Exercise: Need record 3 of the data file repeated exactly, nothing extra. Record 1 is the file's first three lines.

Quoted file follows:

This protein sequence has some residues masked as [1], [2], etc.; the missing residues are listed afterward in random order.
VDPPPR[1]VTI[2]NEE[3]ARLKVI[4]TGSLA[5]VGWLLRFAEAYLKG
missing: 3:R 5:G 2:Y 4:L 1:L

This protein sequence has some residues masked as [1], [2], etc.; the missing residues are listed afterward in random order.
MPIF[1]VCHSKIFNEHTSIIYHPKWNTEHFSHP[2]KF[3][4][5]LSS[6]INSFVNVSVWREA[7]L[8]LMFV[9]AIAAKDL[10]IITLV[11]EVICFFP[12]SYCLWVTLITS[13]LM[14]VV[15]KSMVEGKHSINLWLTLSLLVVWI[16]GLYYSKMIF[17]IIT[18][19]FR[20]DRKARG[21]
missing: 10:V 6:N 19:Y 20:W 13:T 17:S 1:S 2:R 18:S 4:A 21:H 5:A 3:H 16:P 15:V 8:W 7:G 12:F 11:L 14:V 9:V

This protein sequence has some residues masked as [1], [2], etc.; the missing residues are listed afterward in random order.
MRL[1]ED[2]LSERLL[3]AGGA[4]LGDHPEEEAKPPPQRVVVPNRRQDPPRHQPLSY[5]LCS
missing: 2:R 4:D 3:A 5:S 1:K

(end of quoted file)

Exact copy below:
This protein sequence has some residues masked as [1], [2], etc.; the missing residues are listed afterward in random order.
MRL[1]ED[2]LSERLL[3]AGGA[4]LGDHPEEEAKPPPQRVVVPNRRQDPPRHQPLSY[5]LCS
missing: 2:R 4:D 3:A 5:S 1:K